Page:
Kurt Tucholsky Book Cover
Berlin, Germany, 1929
This iconic piece of German Dada design appeared on page 178 of the hugely successfully Kurt Tucholsky and John Heartfield collaboration Deutschland, Deutschland, über alles.
Published in 1929 by Neuer Deutscher Verlag, Tucholsky’s picture-survey was a devastating critique of the Weimar Republic.
Putting ears on the sides of trousers can be considered a deceptively simple Heartfield photomontage idea. However, to fully appreciate the photomontage, the viewer should note the use of shadow and meticulous placement. Heartfield was a tireless perfectionist. After hours of solitary work, he brought his original work to the reproducers, only to rework the image again and again after he saw what they had done.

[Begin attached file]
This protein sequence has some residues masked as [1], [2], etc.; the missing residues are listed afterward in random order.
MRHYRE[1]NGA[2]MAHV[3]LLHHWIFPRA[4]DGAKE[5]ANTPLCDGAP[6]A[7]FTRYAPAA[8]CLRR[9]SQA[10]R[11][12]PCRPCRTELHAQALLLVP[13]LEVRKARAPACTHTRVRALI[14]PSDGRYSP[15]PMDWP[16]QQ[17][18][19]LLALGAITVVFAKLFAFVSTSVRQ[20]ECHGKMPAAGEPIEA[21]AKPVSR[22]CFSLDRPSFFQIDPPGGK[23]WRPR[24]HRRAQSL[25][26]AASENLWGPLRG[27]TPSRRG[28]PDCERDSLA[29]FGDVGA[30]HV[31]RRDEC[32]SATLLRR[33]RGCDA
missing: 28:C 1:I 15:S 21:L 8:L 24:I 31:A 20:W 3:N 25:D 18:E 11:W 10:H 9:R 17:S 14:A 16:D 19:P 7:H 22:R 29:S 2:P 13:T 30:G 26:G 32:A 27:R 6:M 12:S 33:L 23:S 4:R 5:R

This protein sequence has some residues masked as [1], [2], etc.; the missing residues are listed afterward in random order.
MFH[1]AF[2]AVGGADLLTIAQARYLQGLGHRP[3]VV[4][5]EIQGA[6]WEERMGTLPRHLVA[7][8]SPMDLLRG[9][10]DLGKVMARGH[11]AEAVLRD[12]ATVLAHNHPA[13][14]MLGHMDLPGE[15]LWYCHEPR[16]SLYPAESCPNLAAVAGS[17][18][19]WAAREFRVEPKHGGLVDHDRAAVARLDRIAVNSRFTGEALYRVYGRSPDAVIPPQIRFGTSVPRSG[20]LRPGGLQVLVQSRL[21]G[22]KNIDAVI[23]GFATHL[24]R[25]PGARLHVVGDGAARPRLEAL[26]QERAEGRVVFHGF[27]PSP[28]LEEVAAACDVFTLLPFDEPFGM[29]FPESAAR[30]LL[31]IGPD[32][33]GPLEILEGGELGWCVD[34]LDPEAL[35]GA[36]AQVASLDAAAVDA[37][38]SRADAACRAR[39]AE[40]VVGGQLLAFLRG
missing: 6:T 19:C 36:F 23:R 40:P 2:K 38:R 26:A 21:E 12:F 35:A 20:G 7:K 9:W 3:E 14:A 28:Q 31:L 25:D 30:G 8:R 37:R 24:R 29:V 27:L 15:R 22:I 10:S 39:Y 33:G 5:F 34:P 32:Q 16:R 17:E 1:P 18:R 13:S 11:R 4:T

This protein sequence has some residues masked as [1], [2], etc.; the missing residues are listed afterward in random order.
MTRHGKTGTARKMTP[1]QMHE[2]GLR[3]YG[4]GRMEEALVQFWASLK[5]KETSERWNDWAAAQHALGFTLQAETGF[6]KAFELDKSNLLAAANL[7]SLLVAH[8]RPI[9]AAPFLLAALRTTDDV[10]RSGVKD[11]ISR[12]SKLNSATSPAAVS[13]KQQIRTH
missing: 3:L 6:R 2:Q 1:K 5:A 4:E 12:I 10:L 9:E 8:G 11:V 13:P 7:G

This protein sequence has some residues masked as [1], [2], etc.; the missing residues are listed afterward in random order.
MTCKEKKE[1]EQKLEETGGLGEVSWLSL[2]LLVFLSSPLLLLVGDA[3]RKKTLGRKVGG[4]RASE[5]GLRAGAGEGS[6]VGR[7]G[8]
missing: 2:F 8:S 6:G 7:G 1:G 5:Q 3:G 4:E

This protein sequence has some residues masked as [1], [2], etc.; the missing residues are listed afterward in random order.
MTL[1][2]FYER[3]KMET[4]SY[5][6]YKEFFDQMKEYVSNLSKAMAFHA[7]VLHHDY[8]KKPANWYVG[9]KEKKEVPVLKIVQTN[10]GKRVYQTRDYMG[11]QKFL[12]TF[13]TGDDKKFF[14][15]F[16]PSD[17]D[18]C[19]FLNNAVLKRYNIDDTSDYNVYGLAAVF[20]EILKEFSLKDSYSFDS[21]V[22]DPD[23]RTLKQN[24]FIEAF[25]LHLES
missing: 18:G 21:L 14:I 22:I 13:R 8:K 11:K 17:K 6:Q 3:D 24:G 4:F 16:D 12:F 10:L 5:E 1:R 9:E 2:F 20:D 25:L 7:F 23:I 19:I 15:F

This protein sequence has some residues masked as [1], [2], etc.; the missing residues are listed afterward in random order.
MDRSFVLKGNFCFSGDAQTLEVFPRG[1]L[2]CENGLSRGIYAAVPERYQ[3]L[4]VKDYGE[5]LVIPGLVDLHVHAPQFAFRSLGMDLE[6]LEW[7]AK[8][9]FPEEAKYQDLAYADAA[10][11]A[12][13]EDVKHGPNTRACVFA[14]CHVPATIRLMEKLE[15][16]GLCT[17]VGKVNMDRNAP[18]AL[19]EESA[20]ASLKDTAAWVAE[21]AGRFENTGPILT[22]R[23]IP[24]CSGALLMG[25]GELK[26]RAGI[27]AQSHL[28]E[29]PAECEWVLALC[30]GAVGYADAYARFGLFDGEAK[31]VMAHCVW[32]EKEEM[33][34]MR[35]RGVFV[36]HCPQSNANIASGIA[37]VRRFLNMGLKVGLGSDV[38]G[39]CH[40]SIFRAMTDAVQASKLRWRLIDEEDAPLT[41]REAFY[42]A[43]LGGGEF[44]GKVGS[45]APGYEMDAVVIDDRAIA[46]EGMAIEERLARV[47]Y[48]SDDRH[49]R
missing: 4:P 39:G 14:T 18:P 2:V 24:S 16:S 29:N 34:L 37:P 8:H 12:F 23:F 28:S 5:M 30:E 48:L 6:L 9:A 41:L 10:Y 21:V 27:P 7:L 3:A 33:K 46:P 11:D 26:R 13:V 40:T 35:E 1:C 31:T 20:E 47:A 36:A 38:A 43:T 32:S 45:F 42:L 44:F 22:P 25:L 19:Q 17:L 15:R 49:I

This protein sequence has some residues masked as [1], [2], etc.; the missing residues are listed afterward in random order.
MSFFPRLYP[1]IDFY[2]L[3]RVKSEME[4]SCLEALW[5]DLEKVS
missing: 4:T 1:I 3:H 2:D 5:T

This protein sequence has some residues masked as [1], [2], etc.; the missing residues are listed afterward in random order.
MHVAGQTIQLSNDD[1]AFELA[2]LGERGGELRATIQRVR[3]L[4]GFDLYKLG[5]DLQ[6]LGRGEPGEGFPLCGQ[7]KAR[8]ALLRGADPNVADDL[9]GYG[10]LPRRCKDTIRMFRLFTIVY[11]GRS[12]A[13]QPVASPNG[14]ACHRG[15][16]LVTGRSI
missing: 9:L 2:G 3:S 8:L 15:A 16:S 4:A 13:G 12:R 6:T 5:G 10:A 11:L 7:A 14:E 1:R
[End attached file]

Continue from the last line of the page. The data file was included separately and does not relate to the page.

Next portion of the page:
It’s certainly one of John Heartfield’s most amusing images. He would later use his sharp sense of humor to devastating effect against fascists, Adolf Hitler, and The Third Reich. He would turn the words of their hyperbolic speeches against them by including satiric captions that echoed their words. He modified their phrases to reveal the hatred, lies, and logic errors in their quotes.
This image allows the view to see the kind of notes to the rotogravure masters Heartfield included in his photo montages. This year, the exhibition plans to offer some high-resolution photographs of Heartfield original work, known by scholars as maquettes.
The politics in Weimar Republic, Germany, can be viewed as an eerie mirror of the politics during the 2016 American presidential campaign. Germans were angry and concerned about their financial future. Minority groups, specifically Jews, were targeted as scapegoats for the country’s ills. In this climate, people be willing to put an authoritarian figure, a fascist or a dictator, in power.
Was it a Berlin saying that Adolf Hitler was the only person who could make Germany great again?